With remote control of a robotic armThis task can be significantly simplified if the operator can feel the objects to which this hand touches. This is the system that was shown at Amazon re: MARS Tech Showcase. Three companies took part in its creation.
The “heart” of the system is two robotichands Dexterous Hand, developed by the British company Shadow Robot Company. Each has 24 degrees of freedom and is equipped with 129 sensors that monitor parameters such as position, force and pressure exerted. Each hand is able to work with objects weighing up to 5 kilograms.
To demonstrate, each hand was also equippedadditional tactile sensors BioTac, developed by specialists of the University of Southern California. Each sensor consists of a soft, flexible skin simulator that has a fingerprint texture and is filled with liquid. When the “skin” touches the surface of an object, the vibration of papillary patterns resonates through the water and is determined by the built-in hydrophone (a specialized microphone for receiving sound under water). This allows the sensor to recognize the surface texture and determine its temperature.
Equipped with such sensors robotic armsDexterous Hand is remotely controlled by the operator (the developer himself was personally tried by the head of the Amazon campaign, Jeff Bezos), using special gloves that provide feedback tactile communication. They were developed by the company HaptX. Each glove uses a technology to track the movement of the user's hands and fingers, and is also equipped with 130 microfluidic tactile sensors, which ensure the transfer of touch to objects of a robotic hand by selective pressure on the skin.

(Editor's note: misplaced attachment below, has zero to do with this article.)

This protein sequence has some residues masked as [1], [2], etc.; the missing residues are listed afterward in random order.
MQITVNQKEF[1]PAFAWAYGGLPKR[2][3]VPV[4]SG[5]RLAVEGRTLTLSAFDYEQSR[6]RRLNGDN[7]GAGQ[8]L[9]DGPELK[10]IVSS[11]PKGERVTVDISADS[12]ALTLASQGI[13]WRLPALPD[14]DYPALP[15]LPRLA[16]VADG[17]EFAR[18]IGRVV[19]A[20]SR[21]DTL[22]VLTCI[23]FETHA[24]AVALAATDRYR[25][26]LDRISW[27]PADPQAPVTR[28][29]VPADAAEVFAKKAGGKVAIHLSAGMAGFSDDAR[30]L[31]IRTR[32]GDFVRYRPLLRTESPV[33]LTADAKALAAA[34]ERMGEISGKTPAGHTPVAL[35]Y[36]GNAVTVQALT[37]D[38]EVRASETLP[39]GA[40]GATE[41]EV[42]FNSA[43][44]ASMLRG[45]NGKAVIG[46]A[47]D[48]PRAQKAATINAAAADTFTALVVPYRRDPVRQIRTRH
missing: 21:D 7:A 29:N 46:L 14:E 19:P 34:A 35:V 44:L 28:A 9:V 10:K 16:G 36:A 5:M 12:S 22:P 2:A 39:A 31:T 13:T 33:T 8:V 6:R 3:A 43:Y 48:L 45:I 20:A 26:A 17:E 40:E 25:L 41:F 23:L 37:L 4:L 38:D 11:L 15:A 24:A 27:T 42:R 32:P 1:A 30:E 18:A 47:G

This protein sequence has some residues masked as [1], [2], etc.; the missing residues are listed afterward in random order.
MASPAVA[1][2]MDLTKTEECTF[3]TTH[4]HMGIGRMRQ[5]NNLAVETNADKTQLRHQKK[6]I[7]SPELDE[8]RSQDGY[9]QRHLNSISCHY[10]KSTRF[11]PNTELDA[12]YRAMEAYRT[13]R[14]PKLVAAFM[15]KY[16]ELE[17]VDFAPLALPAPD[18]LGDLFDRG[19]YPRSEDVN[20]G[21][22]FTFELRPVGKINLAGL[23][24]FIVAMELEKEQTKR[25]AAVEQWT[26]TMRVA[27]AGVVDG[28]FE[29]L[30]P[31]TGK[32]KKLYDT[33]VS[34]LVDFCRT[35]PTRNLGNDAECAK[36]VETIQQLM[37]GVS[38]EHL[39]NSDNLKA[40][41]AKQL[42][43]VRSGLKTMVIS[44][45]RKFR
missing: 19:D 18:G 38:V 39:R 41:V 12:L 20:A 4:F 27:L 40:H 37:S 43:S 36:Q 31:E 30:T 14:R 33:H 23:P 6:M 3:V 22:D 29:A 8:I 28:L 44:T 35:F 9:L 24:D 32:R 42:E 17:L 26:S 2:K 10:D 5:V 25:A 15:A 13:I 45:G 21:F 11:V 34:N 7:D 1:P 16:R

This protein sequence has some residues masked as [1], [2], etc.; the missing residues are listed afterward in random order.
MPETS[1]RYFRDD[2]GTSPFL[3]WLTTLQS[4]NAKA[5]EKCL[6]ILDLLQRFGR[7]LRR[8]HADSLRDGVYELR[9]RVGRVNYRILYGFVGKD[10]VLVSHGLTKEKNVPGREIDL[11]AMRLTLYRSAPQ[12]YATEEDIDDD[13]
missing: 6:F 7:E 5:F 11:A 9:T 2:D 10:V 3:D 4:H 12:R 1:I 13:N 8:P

Project development is funded by Japaneseairline All Nippon Airways. The show at re: MARS, held in Las Vegas, was the first public demonstration of the capabilities of this system. As part of a slightly earlier test, the developers conducted an inter-Atlantic transmission of tactile communication between the operator and the robotic arm. The operator in California used a glove with motion capture, and the roboruka in London received a tactile connection and accurately repeated all the actions. The manipulator typed on a computer, played jengu and rearranged chess pieces.
According to the developers, the system will beuse for remote operations, for example, to defuse bombs and remove dangerous objects from service. Technologies can also be used in laboratories where a person cannot be in clean rooms. Another potential application is the combination with VR and virtual worlds.
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